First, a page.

Chicago artists have been busy in their studios creating installations with uplifting messages to welcome visitors to the Chicago Botanic Garden’s Lightscape.
Matthew Hoffman’s 12-foot-tall sculpture celebrates the word JOY: “the expression of love, comfort, and happiness when we're with the ones we love.”
Tanner Woodford’s Pride & Promise—2020 Heritage Christmas Tree boasts hundreds of six-point stars, like those on the Chicago flag, that “represent the pride and promise we feel in our community and home.”
And Michael Young’s Night Birds, with their neon-lit feathers and abstract style, “aims for a sense of emotional connection—harmony, growth, energy—and simultaneously promotes unity while remaining personally meaningful to each viewer.”
How they found their inspiration is as varied as the artists.
“Hope and joy are my favorite holiday words,” said Hoffman, an artist-designer and custodian of the You Are Beautiful project. “It’s about spending time together, looking at all the ways we have to celebrate, and creating a piece into a scale where it would have that moment of awe.”
His challenge? Choosing joy over hope. “I love both words. But hope only has one “p” stem and joy is really nice because it had two big feet at the ends of it and joy won out.”
Based on Hoffman’s cursive handwriting, the installation of aluminum and outdoor plywood will have a running LED light on the outside edges. While it looks like a single strip, it’s made of 6,250 LED modules within the strips. “We try to make things look really simple and elegant even though they’re pretty complex.”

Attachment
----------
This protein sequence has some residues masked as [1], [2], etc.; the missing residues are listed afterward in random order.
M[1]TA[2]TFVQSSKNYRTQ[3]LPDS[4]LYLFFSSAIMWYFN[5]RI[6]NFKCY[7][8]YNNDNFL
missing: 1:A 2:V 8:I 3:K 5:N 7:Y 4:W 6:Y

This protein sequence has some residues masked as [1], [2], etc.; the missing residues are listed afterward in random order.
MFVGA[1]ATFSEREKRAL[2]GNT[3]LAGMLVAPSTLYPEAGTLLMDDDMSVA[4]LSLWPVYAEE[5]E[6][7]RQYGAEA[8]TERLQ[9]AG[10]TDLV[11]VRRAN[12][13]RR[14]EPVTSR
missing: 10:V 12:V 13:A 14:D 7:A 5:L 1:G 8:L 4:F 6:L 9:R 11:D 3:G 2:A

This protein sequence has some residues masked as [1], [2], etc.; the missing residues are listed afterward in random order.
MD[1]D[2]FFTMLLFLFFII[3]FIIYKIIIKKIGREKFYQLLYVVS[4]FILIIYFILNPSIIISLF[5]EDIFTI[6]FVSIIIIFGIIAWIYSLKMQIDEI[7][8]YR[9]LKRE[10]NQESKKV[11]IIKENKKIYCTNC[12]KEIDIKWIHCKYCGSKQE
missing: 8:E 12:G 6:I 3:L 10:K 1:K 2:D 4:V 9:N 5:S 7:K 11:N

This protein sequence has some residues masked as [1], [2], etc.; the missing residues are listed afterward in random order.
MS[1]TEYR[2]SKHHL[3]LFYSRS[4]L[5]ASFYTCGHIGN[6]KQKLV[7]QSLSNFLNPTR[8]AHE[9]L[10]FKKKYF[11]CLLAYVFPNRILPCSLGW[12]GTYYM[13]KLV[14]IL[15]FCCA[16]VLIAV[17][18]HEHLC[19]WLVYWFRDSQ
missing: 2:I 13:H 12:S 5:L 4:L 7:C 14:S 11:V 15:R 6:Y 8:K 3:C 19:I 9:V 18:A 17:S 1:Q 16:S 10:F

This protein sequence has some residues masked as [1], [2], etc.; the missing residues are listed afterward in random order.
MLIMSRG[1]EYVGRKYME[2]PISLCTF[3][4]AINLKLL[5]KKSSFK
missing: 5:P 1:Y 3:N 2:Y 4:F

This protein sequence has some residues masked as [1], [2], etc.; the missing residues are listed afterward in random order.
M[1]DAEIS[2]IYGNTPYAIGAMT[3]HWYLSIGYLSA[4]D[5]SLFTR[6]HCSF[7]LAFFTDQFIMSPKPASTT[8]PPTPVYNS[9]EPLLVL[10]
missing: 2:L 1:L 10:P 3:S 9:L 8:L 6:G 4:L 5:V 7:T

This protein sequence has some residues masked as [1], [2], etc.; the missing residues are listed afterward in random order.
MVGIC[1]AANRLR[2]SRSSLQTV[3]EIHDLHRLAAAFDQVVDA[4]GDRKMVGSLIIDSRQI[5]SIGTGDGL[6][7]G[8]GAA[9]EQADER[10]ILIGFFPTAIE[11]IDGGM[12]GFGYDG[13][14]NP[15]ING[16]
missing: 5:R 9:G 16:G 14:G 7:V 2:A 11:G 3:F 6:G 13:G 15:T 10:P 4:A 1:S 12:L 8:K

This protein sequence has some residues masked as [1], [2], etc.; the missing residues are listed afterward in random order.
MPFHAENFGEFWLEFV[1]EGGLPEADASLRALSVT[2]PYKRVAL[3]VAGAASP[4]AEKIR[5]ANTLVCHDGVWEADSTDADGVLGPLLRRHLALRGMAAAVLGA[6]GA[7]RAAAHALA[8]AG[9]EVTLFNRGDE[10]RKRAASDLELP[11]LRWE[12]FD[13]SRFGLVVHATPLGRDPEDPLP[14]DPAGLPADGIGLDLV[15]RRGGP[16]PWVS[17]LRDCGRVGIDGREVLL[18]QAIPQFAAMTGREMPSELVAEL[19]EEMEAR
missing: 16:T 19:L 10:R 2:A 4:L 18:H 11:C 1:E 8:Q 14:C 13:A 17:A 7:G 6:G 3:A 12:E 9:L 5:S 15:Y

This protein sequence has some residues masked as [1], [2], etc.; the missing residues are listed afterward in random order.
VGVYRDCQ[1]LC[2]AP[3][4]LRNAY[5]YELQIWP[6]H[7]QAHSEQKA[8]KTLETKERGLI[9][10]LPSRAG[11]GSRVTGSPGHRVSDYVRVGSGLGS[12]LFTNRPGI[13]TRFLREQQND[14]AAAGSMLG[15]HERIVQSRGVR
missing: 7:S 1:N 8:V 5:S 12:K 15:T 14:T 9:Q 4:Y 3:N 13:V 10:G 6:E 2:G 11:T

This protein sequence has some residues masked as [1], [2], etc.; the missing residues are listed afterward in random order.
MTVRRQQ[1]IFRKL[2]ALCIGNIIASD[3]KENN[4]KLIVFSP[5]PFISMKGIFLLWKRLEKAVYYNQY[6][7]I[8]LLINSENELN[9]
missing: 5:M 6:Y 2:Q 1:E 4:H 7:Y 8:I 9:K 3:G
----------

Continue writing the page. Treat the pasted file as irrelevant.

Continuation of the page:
Envisioning a 35-foot tree with hundreds of stars prompted Woodford to study buildings outside his apartment and to cut out paper stars of various sizes to determine the project’s scale. “It felt whimsical in the moment,” said the Design Museum of Chicago’s founder and executive director. “It felt like the best place to start.”
The tree, topped with a 5-foot-tall Chicago star, is made of stacked rows of mirrored and matte-finished stars. Each row is affixed to a circle of varying diameters to create a cone, with stars loosely attached so they move with the wind. “Mirrored stars will reflect everything surrounding the tree, including the people you came with...I love that you’ll be able to see yourself in it.”
Woodford, known for murals and exhibitions, said the Pride & Promise tree is a first and “full of hope for the future that we really need right now. It’s also something that’s for Chicago. What’s more Chicago than the star?” Young hoped to catch the spirit of flying and flight when he created glowing birds with metal wings that could swoop down from the sky, rustling tree leaves.
“Each piece takes about a month to make. I go through positioning each feather and repositioning until I feel it’s right,” said the artist, who works in aluminum, bronze, stainless steel, and light. “I make the neon that lights the birds’ feathers as well. I have a neon shop in my studio,” he added. “To my knowledge, there are no forms of lighting I haven’t used.”
Young, who specializes in public sculpture and light-based works that can be found in the Smithsonian National Air and Space Museum and at major corporations, said his challenge involved “creating a stand for each wing that enabled the piece to float. I’m really happy with the way they worked out.”
Don’t miss these and other inspiring installations at Lightscape. Get your tickets today. chicagobotanic.org/lightscape